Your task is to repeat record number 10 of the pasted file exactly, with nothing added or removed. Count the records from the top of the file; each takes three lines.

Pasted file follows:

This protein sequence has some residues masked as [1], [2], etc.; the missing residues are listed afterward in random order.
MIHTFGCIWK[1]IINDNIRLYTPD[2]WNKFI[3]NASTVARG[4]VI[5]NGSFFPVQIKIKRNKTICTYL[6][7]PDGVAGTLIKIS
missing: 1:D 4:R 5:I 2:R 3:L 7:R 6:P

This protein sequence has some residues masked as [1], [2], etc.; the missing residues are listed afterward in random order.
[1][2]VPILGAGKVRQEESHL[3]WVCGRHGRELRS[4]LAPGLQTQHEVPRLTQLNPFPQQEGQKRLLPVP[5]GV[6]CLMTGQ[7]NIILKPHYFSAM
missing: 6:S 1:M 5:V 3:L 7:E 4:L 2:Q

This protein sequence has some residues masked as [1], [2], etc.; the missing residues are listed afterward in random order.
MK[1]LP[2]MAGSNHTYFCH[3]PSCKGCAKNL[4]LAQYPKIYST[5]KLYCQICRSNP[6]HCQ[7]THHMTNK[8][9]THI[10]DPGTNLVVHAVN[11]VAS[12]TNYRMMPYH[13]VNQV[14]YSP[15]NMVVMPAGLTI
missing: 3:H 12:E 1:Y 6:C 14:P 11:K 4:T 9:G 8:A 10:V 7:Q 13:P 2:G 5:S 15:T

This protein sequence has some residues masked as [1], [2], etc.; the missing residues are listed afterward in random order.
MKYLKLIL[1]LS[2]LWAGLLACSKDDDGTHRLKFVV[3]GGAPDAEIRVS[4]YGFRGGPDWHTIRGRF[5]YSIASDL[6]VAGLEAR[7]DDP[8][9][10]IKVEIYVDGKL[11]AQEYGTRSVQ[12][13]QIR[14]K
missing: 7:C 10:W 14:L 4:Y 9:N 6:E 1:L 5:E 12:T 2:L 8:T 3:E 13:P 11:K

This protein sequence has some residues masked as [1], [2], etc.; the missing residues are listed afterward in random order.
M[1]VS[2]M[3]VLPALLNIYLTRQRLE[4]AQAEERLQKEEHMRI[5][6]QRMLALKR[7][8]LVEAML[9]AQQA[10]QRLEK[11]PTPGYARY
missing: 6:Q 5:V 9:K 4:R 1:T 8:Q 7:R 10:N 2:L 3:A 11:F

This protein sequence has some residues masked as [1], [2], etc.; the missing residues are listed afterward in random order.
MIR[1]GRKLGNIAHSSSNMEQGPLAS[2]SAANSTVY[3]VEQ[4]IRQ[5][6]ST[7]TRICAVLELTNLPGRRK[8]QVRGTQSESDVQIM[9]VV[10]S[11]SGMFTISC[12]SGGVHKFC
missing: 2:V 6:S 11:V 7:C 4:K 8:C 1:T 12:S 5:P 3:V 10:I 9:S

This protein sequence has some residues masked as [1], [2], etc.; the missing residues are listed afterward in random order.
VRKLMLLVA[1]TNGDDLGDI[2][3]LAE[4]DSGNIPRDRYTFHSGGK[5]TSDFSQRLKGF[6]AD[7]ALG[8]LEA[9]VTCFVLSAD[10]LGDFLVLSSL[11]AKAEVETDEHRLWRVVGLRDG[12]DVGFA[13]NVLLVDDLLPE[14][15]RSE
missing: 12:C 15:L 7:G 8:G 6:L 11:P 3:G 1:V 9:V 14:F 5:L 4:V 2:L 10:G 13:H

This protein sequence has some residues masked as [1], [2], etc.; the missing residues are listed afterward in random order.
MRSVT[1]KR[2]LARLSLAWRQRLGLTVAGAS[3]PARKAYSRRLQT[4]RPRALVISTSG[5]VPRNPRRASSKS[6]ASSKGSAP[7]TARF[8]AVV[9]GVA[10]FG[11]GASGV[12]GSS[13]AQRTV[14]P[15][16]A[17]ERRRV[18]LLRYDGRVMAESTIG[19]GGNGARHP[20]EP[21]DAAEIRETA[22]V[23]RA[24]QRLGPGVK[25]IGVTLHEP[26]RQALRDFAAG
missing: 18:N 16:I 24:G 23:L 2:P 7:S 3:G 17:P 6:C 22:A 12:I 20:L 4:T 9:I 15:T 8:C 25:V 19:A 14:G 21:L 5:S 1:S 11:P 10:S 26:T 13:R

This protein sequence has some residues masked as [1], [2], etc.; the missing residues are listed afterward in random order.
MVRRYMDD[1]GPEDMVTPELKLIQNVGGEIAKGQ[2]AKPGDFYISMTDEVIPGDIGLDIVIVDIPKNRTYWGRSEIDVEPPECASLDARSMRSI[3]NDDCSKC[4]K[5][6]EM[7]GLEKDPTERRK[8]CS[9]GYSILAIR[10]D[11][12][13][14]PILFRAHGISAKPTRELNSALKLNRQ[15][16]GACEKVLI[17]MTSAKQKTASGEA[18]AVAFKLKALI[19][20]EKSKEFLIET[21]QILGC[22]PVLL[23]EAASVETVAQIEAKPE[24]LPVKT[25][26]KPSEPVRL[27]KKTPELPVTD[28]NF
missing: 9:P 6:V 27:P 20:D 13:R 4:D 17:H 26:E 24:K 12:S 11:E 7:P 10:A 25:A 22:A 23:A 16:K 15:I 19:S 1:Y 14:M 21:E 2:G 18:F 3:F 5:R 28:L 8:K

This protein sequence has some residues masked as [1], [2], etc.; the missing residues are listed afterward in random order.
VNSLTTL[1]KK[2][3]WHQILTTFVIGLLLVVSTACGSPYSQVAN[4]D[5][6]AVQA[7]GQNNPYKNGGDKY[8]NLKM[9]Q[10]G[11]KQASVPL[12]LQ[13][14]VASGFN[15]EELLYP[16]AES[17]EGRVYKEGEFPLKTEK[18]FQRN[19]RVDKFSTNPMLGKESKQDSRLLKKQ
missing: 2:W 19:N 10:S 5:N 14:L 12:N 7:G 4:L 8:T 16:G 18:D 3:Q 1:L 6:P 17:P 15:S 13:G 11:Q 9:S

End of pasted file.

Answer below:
This protein sequence has some residues masked as [1], [2], etc.; the missing residues are listed afterward in random order.
VNSLTTL[1]KK[2][3]WHQILTTFVIGLLLVVSTACGSPYSQVAN[4]D[5][6]AVQA[7]GQNNPYKNGGDKY[8]NLKM[9]Q[10]G[11]KQASVPL[12]LQ[13][14]VASGFN[15]EELLYP[16]AES[17]EGRVYKEGEFPLKTEK[18]FQRN[19]RVDKFSTNPMLGKESKQDSRLLKKQ
missing: 2:W 19:N 10:S 5:N 14:L 12:N 7:G 4:L 8:T 16:G 18:D 3:Q 1:L 6:P 17:P 15:S 13:G 11:Q 9:S